This was completely irresistible the first time I heard it. It remains irresistible. For me this is the most extreme music. I don’t just hear it, I eat and drink and dance it. It reaches all of me, and it connects my very first experience of what music did to me when I first heard it, to my experience of music today. For me it makes a mockery of age.

This last ‘song’ will probably mystify those of my friends who aren’t English. It’s a kind of cultural poem set to music. The music behind this ‘auction of gloom’ is timeless — timeless in the sense of stretching across decades. There’ve always been meetings or events, which I know I’ll hate, and to which I have had to go. Particularly some English meetings and events. For me this brilliant song by Spike Milligan — a genius — both epitomizes and ridicules these stifling functions. Hopefully never again is what I always say to myself, and then, there I am — in another dreadful function with dangerous catered food, in a huge nowhere room that I never want to see again.

In the end, all there is to do is to laugh and laugh, and eat and love and appreciate friends and all the miracle in life — find something good in everything, avoid causing harm, do your best to bring what you can to the world, and love again and laugh again, and laugh and laugh and laugh.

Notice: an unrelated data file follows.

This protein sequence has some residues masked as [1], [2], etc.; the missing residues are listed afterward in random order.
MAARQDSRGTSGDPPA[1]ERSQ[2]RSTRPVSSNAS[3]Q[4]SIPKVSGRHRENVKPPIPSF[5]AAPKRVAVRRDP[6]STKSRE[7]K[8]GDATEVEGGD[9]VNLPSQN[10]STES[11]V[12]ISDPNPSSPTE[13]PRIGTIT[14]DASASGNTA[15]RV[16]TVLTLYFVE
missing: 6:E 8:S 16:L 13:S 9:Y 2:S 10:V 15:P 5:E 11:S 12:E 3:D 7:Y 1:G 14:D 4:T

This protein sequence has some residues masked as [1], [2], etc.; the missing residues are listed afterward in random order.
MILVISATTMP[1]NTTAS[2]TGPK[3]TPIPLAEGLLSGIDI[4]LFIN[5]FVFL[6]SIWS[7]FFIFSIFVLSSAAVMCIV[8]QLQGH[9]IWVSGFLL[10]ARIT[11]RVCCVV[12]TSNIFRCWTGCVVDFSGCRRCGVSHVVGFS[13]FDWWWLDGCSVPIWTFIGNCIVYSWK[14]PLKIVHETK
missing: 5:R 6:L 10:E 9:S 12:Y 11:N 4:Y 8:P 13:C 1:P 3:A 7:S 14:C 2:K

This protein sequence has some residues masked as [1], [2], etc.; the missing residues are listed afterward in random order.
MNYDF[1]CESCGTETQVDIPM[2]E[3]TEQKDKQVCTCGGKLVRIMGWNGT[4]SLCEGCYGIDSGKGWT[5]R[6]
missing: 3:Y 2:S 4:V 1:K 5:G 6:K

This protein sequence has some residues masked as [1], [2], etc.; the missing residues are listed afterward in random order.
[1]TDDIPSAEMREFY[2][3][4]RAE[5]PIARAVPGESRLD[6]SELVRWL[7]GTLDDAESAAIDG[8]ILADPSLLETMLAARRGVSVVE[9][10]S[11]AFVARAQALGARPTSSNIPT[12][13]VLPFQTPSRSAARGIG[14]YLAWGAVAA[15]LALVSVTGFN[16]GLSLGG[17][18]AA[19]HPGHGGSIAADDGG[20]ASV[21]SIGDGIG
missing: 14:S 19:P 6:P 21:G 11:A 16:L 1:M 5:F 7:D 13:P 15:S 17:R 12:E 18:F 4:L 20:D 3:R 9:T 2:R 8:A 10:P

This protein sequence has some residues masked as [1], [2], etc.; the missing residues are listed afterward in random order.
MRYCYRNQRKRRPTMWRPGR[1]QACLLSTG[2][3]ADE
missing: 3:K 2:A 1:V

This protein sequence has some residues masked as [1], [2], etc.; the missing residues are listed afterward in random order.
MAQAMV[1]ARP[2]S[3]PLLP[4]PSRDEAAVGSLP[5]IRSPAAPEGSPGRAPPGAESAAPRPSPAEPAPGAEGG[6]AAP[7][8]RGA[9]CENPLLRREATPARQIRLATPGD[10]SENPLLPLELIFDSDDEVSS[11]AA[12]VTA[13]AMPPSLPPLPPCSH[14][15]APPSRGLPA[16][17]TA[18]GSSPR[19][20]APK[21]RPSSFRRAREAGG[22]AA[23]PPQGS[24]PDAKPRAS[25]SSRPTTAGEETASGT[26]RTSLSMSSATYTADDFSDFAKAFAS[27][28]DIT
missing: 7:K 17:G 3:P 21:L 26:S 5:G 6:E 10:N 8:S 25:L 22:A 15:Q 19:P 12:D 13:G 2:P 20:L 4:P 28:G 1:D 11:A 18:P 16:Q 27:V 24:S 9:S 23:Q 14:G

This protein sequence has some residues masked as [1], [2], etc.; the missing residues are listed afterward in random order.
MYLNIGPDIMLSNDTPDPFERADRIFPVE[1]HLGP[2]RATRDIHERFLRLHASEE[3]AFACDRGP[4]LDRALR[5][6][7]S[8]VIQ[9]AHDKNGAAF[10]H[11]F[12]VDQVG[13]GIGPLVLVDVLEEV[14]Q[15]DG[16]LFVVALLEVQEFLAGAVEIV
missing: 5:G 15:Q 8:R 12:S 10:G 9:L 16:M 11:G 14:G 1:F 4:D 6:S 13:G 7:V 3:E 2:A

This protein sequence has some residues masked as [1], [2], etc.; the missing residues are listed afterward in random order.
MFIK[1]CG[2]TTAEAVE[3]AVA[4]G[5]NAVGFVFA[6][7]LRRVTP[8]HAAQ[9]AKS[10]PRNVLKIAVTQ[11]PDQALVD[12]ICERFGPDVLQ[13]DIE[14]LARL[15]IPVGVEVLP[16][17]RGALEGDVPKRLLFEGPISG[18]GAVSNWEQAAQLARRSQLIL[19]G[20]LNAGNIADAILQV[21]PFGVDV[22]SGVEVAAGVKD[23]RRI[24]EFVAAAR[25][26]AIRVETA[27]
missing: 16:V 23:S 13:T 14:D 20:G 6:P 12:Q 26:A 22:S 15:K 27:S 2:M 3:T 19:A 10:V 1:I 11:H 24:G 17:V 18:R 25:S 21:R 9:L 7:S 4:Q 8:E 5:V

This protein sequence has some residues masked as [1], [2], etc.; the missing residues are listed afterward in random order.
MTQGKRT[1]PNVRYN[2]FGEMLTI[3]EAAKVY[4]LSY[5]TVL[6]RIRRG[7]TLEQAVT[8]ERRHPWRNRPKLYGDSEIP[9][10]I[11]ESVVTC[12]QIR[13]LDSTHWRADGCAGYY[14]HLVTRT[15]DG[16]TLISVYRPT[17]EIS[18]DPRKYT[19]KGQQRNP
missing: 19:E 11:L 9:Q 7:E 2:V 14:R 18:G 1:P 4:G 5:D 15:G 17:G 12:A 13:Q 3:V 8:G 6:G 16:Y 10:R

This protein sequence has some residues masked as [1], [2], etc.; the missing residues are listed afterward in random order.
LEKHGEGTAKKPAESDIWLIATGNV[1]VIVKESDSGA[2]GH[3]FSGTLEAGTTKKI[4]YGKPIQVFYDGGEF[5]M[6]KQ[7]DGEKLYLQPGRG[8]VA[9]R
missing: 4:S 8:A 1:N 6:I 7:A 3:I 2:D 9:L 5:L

In my next letter I’ll tell you the same story. This time how through many things I’ve seen that have inspired me through my life so far, have made me the kind of designer I am. The point of sharing myself with you in this way is to encourage you to celebrate yourselves so that you can flourish by being fully who you are, through your own work.

Recognised as one of the world’s most experienced practitioners in establishing corporate identities, Michael’s body of work has spanned more than 30 years. He enjoys encountering situations where he doesn’t know what to do or think. That’s when he needs, and so far, can count on, his creativity. Most of all, he enjoys old friends and new ideas.